“You look like shit, mate,” he said, unceremoniously dismissing the efforts I’d to smarten myself up. “Need a beer?”
The last of his second pint vanished as an afterthought to the question.
“Thanks. I’d get the round, but someone helped themselves to my wallet earlier.”
“Put up a fight did you? Good for you, you stupid bastard. If a few more people pasted these arseholes one … ,” he appeared to continue his mumbled monologue for the benefit of other ears than mine as he proceeded to the bar.
It was fine by me if he wanted to reward me for an assumed, if futile, valor. I wasn’t really feeling in good enough shape to take anything but the path of least resistance. When Pritchard returned, we made a silent toast with my first and his third glass and I lapped at it gratefully in the brief silence.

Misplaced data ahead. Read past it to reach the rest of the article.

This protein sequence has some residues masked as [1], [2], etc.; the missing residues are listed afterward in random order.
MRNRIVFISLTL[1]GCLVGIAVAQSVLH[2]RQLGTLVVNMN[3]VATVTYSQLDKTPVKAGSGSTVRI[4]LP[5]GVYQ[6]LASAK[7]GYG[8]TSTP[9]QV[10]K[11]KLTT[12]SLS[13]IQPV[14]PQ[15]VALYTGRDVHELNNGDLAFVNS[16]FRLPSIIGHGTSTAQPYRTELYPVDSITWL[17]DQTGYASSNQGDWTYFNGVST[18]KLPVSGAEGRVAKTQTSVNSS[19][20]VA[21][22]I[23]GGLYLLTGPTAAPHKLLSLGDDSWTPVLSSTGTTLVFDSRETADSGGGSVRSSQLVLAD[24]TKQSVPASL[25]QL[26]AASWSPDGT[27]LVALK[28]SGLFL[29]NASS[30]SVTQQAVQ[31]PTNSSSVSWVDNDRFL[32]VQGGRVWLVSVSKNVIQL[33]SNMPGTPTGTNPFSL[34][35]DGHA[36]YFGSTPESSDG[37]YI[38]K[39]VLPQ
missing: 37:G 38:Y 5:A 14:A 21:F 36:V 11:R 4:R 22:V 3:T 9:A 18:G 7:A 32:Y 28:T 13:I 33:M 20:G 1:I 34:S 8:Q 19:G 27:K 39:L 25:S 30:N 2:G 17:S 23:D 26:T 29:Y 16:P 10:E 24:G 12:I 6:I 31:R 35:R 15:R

“So,” said Pritchard, “Eva said you wanted to know something about my old mate.”
I nodded, acknowledging the hint not to mention Bob Mitchell’s name.
“Yeah,” I said slowly. “I have a friend who’s got their money mixed up with his. I get the impression the deal isn’t going well. Now my friend’s had a bit of trouble …”
“Your kind?” said Pritchard, eyeing my face. I had caught a bad gravel rash down half of it, and looked a little like raw steak brought to high polish with an orbital sander.
“Pretty much,” I said, not thinking of Jenny’s body, the open eyes, the clutching hands.